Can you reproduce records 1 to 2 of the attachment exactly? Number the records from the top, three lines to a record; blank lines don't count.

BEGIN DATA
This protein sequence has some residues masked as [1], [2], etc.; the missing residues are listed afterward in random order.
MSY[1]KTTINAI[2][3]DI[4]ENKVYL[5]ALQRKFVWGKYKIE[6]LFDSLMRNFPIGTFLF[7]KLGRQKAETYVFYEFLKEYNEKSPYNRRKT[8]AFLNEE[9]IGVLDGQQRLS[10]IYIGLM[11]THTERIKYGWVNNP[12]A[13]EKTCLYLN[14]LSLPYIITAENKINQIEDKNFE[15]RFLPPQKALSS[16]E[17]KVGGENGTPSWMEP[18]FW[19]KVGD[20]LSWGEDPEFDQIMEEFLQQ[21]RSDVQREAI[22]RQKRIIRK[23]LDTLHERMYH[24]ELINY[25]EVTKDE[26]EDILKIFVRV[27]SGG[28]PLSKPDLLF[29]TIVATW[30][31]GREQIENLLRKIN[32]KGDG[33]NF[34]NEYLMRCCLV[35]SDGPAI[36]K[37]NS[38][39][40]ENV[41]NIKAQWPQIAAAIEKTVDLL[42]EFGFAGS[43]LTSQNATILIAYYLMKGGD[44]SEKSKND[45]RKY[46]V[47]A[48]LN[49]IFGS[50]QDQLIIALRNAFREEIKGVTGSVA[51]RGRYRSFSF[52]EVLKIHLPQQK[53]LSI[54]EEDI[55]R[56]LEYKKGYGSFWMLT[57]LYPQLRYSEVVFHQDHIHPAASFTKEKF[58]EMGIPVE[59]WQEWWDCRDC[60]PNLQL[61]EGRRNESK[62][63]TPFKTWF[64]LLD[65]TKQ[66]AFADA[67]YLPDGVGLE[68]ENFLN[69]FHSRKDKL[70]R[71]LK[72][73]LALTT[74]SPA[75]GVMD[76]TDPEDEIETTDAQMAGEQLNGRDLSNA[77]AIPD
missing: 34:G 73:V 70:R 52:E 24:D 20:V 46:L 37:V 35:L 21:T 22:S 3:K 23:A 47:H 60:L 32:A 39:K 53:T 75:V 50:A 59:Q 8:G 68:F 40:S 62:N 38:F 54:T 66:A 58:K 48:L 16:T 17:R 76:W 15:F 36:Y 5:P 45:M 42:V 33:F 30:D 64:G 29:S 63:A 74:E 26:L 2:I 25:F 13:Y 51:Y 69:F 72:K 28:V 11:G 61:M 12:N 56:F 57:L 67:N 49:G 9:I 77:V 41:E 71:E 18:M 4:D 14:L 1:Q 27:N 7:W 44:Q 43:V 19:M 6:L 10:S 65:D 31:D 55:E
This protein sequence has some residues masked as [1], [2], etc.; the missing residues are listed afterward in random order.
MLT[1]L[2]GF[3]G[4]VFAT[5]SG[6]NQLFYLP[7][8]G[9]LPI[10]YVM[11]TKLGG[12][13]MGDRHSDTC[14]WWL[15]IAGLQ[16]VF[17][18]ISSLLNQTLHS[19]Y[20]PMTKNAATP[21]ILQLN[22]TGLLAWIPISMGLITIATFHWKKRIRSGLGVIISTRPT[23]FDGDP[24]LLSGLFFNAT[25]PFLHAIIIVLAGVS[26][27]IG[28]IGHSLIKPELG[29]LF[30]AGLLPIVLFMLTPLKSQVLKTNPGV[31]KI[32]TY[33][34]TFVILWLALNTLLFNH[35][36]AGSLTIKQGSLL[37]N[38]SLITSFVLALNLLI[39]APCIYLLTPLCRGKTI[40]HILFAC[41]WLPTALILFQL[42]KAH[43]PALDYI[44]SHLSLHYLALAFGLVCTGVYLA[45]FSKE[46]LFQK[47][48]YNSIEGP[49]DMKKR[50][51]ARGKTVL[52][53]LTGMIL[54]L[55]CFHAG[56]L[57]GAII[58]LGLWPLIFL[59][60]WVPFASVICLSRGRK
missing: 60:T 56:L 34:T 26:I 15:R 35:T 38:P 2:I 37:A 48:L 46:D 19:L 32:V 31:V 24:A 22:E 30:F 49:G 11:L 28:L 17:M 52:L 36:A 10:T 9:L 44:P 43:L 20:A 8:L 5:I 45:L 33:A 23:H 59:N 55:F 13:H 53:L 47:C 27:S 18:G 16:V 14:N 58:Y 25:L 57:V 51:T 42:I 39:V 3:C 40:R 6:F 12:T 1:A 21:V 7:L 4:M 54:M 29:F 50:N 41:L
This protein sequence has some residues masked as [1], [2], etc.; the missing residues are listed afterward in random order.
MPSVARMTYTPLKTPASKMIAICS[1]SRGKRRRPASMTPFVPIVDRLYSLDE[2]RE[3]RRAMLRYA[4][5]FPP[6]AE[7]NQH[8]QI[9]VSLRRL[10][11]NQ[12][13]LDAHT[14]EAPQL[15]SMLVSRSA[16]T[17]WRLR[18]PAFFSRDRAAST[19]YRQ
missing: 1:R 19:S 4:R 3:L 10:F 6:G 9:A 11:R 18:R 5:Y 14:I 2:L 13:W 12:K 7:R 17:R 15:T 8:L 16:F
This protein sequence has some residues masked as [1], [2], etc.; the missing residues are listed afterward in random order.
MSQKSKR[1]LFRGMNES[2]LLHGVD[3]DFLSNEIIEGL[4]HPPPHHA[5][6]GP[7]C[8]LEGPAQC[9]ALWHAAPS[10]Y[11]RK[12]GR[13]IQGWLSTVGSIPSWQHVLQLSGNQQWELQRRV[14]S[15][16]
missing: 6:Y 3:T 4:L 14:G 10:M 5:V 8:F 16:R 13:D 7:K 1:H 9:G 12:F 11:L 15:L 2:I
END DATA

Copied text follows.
This protein sequence has some residues masked as [1], [2], etc.; the missing residues are listed afterward in random order.
MSY[1]KTTINAI[2][3]DI[4]ENKVYL[5]ALQRKFVWGKYKIE[6]LFDSLMRNFPIGTFLF[7]KLGRQKAETYVFYEFLKEYNEKSPYNRRKT[8]AFLNEE[9]IGVLDGQQRLS[10]IYIGLM[11]THTERIKYGWVNNP[12]A[13]EKTCLYLN[14]LSLPYIITAENKINQIEDKNFE[15]RFLPPQKALSS[16]E[17]KVGGENGTPSWMEP[18]FW[19]KVGD[20]LSWGEDPEFDQIMEEFLQQ[21]RSDVQREAI[22]RQKRIIRK[23]LDTLHERMYH[24]ELINY[25]EVTKDE[26]EDILKIFVRV[27]SGG[28]PLSKPDLLF[29]TIVATW[30][31]GREQIENLLRKIN[32]KGDG[33]NF[34]NEYLMRCCLV[35]SDGPAI[36]K[37]NS[38][39][40]ENV[41]NIKAQWPQIAAAIEKTVDLL[42]EFGFAGS[43]LTSQNATILIAYYLMKGGD[44]SEKSKND[45]RKY[46]V[47]A[48]LN[49]IFGS[50]QDQLIIALRNAFREEIKGVTGSVA[51]RGRYRSFSF[52]EVLKIHLPQQK[53]LSI[54]EEDI[55]R[56]LEYKKGYGSFWMLT[57]LYPQLRYSEVVFHQDHIHPAASFTKEKF[58]EMGIPVE[59]WQEWWDCRDC[60]PNLQL[61]EGRRNESK[62][63]TPFKTWF[64]LLD[65]TKQ[66]AFADA[67]YLPDGVGLE[68]ENFLN[69]FHSRKDKL[70]R[71]LK[72][73]LALTT[74]SPA[75]GVMD[76]TDPEDEIETTDAQMAGEQLNGRDLSNA[77]AIPD
missing: 34:G 73:V 70:R 52:E 24:D 20:V 46:L 37:V 35:L 21:T 22:S 3:K 23:A 47:H 60:L 32:A 39:K 53:T 75:V 50:A 59:Q 8:G 68:F 40:S 62:N 38:F 54:T 66:A 58:K 48:L 16:T 17:R 76:W 15:F 36:Y 5:P 45:M 42:V 33:F 30:D 64:G 29:S 63:A 74:E 26:L 2:I 25:F 13:Y 51:Y 69:F 72:K 28:V 11:G 61:M 12:N 56:F 57:L 67:N 49:G 9:I 77:V 41:E 71:E 18:M 4:D 14:L 1:Q 27:N 7:W 44:Q 43:V 19:M 6:L 10:S 65:D 31:D 55:E
This protein sequence has some residues masked as [1], [2], etc.; the missing residues are listed afterward in random order.
MLT[1]L[2]GF[3]G[4]VFAT[5]SG[6]NQLFYLP[7][8]G[9]LPI[10]YVM[11]TKLGG[12][13]MGDRHSDTC[14]WWL[15]IAGLQ[16]VF[17][18]ISSLLNQTLHS[19]Y[20]PMTKNAATP[21]ILQLN[22]TGLLAWIPISMGLITIATFHWKKRIRSGLGVIISTRPT[23]FDGDP[24]LLSGLFFNAT[25]PFLHAIIIVLAGVS[26][27]IG[28]IGHSLIKPELG[29]LF[30]AGLLPIVLFMLTPLKSQVLKTNPGV[31]KI[32]TY[33][34]TFVILWLALNTLLFNH[35][36]AGSLTIKQGSLL[37]N[38]SLITSFVLALNLLI[39]APCIYLLTPLCRGKTI[40]HILFAC[41]WLPTALILFQL[42]KAH[43]PALDYI[44]SHLSLHYLALAFGLVCTGVYLA[45]FSKE[46]LFQK[47][48]YNSIEGP[49]DMKKR[50][51]ARGKTVL[52][53]LTGMIL[54]L[55]CFHAG[56]L[57]GAII[58]LGLWPLIFL[59][60]WVPFASVICLSRGRK
missing: 60:T 56:L 34:T 26:I 15:R 35:T 38:P 2:I 37:A 48:L 46:D 19:L 32:V 31:V 24:A 22:E 30:F 49:G 11:L 28:L 17:M 52:L 36:A 10:T 9:L 44:P 43:L 20:A 8:L 5:I 45:L 33:A 23:H 59:N 55:F 13:H 53:L 47:C 27:S 18:G 16:V 14:N 58:Y 25:L 57:V 51:T 42:I 39:V 3:C 40:R 6:F 12:T 1:A 21:V 7:L 4:M 54:M 29:F 50:N 41:L